In response to each command, a selection pulse shaper 301 produces a selection pulse of defined duration which is passed to the signal input of a column decoder 302. In the case shown, the decoder 302 is a 1-of-8 decoder, comprising a tree circuit containing 1-of-2 demultiplexers which can be conditioned by a 3-bit column address ADR such that it transmits the selection pulse to a selected instance of eight output connections. Each of these connections is connected to an individually associated selection line from a total of eight selection lines 303. Each of these lines 303 is routed to the control connections of an individually associated quadruple of the transfer switches CS in each segment SG of the bank.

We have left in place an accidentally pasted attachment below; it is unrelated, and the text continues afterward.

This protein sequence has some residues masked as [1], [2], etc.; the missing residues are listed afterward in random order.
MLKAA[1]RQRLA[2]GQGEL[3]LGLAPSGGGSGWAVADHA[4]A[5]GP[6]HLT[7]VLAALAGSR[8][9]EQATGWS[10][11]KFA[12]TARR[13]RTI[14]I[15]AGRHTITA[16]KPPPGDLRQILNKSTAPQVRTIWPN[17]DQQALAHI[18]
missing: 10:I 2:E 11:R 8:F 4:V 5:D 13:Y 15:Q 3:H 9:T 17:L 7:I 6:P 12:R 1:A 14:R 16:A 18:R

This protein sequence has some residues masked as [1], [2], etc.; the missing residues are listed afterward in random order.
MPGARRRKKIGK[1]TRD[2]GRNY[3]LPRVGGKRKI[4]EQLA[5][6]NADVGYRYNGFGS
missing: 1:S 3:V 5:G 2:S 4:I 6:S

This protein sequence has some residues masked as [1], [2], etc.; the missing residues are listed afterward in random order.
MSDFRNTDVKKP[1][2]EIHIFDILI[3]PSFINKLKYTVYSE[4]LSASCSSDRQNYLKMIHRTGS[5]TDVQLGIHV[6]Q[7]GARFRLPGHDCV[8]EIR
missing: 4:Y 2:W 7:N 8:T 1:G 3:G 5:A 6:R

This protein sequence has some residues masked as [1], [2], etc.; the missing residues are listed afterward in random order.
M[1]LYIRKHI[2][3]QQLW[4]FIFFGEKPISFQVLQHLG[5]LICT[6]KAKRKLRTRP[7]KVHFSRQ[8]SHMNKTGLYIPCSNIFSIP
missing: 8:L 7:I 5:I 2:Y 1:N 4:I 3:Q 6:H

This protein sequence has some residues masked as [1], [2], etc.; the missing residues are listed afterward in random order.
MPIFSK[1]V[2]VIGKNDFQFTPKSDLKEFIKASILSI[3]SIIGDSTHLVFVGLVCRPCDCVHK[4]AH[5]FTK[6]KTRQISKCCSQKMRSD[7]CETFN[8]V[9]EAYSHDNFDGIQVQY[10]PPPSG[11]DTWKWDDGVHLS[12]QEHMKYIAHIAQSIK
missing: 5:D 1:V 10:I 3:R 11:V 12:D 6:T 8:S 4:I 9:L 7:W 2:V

For each request command, a column address ADR is applied to the decoder 302, so that the selection pulse produced with this command closes the transfer switches CS for a selected quadruple of the local amplifiers SA in each of the eight segments SG. In this manner, each command which is applied to the command connection PX prompts a 32-bit data packet from the set of local amplifiers SA to be requested which appears at the data output PY-0 of the bank BK-0 after a latency τL. The time relationship between the sequence of request pulses on the command connection PY-0 and the development of the data bits at the data output PY-0 corresponds to the illustration in the second and third lines of the timing diagram in FIG. 2 and FIG. 4.